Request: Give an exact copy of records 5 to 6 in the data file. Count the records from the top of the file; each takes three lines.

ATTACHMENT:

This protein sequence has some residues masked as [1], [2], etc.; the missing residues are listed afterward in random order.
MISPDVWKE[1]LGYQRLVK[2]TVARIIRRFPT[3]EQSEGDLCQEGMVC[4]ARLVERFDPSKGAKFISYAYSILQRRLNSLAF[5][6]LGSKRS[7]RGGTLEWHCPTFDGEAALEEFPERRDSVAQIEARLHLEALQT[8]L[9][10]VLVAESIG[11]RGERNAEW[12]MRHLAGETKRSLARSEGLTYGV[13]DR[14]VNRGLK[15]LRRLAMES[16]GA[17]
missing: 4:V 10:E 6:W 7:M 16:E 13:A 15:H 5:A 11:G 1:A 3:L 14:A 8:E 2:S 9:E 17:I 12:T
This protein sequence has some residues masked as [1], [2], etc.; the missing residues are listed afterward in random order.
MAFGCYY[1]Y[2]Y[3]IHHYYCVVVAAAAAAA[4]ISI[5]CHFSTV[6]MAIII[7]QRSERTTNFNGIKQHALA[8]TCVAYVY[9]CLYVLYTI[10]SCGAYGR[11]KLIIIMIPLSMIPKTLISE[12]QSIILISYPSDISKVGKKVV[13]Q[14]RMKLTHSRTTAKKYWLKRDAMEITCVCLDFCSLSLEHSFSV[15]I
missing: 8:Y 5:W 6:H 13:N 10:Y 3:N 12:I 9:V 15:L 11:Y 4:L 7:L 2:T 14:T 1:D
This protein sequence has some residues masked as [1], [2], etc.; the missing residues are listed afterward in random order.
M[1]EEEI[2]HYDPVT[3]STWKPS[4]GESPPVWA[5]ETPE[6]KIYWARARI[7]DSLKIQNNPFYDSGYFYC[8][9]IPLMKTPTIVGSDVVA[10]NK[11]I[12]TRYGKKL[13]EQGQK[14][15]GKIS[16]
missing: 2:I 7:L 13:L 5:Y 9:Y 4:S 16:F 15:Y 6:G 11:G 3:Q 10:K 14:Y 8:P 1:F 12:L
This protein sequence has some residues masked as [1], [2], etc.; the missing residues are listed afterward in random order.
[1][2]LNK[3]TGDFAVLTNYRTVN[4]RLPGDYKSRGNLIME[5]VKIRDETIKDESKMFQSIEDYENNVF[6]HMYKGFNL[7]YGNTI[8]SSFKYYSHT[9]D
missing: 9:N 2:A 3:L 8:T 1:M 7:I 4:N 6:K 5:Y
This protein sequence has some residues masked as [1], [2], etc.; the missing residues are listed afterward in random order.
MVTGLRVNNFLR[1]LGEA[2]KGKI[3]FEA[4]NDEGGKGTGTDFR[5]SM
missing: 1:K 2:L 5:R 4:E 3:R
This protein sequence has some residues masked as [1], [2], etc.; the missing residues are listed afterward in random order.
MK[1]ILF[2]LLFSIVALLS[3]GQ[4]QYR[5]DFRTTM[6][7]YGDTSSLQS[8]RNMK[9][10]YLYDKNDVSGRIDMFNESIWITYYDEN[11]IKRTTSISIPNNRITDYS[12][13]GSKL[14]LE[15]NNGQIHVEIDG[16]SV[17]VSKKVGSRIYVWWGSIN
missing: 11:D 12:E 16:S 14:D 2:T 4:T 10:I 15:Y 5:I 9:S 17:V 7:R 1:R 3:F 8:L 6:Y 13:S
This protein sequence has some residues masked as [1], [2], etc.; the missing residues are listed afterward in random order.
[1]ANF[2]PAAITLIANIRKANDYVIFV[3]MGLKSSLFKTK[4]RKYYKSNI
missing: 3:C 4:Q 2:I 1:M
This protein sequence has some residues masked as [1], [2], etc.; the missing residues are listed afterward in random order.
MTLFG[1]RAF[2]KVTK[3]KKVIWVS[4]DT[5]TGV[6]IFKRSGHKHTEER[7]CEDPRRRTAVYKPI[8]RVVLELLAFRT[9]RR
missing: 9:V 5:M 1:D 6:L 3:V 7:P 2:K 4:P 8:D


This protein sequence has some residues masked as [1], [2], etc.; the missing residues are listed afterward in random order.
MVTGLRVNNFLR[1]LGEA[2]KGKI[3]FEA[4]NDEGGKGTGTDFR[5]SM
missing: 1:K 2:L 5:R 4:E 3:R
This protein sequence has some residues masked as [1], [2], etc.; the missing residues are listed afterward in random order.
MK[1]ILF[2]LLFSIVALLS[3]GQ[4]QYR[5]DFRTTM[6][7]YGDTSSLQS[8]RNMK[9][10]YLYDKNDVSGRIDMFNESIWITYYDEN[11]IKRTTSISIPNNRITDYS[12][13]GSKL[14]LE[15]NNGQIHVEIDG[16]SV[17]VSKKVGSRIYVWWGSIN
missing: 11:D 12:E 16:S 14:D 2:T 4:T 10:I 15:Y 5:I 9:S 17:V 7:R 1:R 3:F 8:L 6:Y 13:S